Disk brake squeal prediction using the ABLE algorithm

G. Lou, T. W. Wu, Z. Bai

Research output: Contribution to journalArticlepeer-review

26 Scopus citations


Disk brake squeal noise is mainly due to unstable friction-induced vibration. A typical disk brake system includes two pads, a rotor, a caliper and a piston. In order to predict if a disk brake system will generate squeal, the finite element method (FEM) is used to simulate the system. At the contact interfaces between the pads and the rotor, the normal displacement is continuous and Coulomb's friction law is applied. Thus, the resulting FEM matrices of the dynamic system become unsymmetric, which will yield complex eigenvalues. Any complex eigenvalue with a positive real part indicates an unstable mode, which may result in squeal. In real-world applications, the FEM model of a disk brake system usually contains tens of thousands of degrees of freedom (d.o.f.s). Therefore any direct eigenvalue solver based on the dense matrix data structure cannot efficiently perform the analysis, mainly due to its huge memory requirement and long computation time. It is well known that the FEM matrices are generally sparse and hence only the non-zeros of the matrices need to be stored for eigenvalue analysis. A recently developed iterative method named ABLE is used in this paper to search for any unstable modes within a certain user-specified frequency range. The complex eigenvalue solver ABLE is based on an adaptive block Lanczos method for sparse unsymmetric matrices. Numerical examples are presented to demonstrate the formulation and the eigenvalues are compared to the results from the component modal synthesis (CMS).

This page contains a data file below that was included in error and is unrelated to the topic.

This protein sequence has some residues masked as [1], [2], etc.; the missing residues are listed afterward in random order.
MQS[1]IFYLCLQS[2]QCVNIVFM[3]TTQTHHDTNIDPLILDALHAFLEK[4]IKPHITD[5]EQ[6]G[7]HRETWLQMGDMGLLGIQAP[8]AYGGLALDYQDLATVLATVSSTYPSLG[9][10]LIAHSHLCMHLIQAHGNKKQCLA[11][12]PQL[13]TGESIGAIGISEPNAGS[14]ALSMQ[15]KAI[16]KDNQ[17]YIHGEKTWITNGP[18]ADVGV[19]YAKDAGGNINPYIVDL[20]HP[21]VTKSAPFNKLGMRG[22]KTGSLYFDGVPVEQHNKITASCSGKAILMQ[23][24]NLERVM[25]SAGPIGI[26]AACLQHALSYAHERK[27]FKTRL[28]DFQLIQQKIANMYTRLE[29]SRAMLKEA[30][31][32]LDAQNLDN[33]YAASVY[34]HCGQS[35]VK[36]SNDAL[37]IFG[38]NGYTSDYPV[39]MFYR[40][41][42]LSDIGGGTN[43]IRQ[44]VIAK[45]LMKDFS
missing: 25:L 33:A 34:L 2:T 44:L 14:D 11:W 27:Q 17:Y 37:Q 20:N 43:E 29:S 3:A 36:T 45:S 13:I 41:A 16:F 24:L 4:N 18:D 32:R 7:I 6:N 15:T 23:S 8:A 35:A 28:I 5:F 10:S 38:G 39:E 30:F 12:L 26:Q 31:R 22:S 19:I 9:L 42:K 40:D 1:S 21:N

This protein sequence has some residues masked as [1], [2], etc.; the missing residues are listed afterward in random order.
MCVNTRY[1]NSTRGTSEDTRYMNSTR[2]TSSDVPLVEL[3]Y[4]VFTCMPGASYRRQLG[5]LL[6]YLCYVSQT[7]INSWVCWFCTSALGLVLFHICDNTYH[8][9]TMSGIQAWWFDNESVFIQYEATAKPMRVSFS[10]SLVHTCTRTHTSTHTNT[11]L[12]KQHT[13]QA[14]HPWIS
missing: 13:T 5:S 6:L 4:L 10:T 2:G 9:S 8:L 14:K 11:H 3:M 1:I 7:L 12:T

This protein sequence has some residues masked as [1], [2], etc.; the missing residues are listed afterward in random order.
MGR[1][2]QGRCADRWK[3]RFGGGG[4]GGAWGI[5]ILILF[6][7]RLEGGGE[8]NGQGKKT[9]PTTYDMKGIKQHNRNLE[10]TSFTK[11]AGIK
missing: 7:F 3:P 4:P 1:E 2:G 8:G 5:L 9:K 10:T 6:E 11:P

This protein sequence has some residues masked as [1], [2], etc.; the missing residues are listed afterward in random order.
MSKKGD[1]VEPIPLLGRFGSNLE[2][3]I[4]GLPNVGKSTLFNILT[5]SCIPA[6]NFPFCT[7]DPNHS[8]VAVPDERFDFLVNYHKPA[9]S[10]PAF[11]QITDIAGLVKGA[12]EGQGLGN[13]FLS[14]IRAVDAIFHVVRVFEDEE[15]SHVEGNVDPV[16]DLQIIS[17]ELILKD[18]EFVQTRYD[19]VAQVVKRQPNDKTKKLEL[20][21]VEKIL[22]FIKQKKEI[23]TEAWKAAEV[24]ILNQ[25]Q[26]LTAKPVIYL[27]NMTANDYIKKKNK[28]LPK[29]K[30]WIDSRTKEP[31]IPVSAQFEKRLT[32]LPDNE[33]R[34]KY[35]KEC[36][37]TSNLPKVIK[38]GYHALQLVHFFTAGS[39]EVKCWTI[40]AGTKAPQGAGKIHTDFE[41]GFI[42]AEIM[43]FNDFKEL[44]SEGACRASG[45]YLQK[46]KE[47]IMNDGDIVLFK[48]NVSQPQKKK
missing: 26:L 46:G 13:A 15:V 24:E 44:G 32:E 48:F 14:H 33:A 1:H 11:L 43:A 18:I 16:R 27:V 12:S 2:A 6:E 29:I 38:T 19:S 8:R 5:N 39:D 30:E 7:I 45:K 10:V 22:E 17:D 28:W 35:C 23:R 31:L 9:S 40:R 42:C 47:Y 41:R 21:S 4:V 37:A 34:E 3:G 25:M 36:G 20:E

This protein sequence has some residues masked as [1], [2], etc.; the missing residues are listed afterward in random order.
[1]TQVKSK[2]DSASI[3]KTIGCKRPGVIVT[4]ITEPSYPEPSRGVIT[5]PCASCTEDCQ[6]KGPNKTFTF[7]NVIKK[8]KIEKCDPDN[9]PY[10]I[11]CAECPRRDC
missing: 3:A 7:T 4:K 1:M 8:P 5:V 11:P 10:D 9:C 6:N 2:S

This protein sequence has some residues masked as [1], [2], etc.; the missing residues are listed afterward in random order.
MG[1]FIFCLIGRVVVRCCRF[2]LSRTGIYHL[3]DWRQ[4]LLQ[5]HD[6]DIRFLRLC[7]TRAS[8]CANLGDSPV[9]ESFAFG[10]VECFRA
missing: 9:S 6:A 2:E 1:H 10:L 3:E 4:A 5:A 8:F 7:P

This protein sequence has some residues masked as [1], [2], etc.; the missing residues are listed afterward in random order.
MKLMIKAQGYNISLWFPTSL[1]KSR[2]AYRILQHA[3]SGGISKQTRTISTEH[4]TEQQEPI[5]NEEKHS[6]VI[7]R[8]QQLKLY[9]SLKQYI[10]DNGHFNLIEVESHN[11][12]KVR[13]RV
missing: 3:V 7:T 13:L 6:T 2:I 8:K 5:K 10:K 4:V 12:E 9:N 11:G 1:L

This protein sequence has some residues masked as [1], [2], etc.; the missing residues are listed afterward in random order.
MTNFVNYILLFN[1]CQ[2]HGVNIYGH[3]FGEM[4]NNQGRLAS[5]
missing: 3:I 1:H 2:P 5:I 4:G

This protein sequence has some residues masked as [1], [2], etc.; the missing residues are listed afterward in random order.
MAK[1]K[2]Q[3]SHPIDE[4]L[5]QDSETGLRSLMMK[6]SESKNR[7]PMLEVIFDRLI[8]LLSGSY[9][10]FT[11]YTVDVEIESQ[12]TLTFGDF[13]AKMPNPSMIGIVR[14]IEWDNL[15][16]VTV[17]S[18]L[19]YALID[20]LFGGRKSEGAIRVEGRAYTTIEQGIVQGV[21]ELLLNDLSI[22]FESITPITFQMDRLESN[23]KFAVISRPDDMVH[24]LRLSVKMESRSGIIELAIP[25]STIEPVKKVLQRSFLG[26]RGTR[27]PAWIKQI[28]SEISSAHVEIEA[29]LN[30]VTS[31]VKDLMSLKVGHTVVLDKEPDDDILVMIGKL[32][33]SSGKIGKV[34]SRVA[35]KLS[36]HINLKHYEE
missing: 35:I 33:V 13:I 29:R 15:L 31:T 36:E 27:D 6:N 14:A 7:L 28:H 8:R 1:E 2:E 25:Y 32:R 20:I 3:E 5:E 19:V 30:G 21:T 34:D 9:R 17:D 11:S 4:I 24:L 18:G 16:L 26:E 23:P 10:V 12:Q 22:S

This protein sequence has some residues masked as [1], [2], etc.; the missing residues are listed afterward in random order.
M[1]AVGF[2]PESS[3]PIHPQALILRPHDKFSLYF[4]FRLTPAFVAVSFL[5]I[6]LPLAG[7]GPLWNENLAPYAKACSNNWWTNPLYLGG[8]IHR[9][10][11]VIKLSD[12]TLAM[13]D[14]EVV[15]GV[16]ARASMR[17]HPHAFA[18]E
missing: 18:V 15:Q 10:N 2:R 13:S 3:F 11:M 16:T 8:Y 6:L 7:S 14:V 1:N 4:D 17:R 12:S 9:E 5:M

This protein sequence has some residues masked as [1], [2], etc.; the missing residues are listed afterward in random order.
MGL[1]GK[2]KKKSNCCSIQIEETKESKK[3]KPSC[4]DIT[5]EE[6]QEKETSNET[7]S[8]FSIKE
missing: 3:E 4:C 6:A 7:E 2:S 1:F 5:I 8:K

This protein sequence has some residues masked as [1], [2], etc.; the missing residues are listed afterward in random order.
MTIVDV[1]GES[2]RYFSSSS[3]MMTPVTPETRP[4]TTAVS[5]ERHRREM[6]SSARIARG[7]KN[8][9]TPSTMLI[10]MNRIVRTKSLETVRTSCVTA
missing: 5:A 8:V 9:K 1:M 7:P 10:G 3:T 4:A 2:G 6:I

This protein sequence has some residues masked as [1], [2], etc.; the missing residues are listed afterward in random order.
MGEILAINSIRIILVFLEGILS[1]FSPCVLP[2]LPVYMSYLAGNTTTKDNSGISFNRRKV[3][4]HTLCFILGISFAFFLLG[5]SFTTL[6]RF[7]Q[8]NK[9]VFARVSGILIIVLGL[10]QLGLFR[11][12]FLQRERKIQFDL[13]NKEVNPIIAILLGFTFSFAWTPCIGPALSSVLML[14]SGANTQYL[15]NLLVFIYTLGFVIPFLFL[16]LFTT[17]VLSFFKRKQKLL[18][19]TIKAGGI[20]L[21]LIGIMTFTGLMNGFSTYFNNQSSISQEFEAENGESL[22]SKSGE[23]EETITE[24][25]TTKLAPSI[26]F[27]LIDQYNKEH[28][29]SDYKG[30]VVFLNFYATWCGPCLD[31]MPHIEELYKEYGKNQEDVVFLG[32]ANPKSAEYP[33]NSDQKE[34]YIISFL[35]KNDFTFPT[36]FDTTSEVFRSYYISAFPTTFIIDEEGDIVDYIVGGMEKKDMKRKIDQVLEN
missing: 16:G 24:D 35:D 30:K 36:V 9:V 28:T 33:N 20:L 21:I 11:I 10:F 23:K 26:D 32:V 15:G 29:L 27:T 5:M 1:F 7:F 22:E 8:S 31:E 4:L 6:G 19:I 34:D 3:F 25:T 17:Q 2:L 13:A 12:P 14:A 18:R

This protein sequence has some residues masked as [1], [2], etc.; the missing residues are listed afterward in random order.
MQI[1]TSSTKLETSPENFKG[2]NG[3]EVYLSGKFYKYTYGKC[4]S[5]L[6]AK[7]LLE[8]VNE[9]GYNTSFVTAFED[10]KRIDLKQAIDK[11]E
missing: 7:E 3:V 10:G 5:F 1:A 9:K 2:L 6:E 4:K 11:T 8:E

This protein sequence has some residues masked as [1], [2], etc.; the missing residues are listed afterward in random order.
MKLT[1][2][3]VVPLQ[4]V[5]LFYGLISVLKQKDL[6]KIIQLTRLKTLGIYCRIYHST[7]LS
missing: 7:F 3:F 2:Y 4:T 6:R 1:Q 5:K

Original languageEnglish
Pages (from-to)731-748
Number of pages18
JournalJournal of Sound and Vibration
Issue number3-5
StatePublished - May 6 2004

Bibliographical note

Funding Information:
This research was supported by Akebono Corporation. The authors would also like to thank L. Lee and K. Xu at Akebono Corporation for providing the CMS results for comparison.

ASJC Scopus subject areas

  • Condensed Matter Physics
  • Mechanics of Materials
  • Acoustics and Ultrasonics
  • Mechanical Engineering


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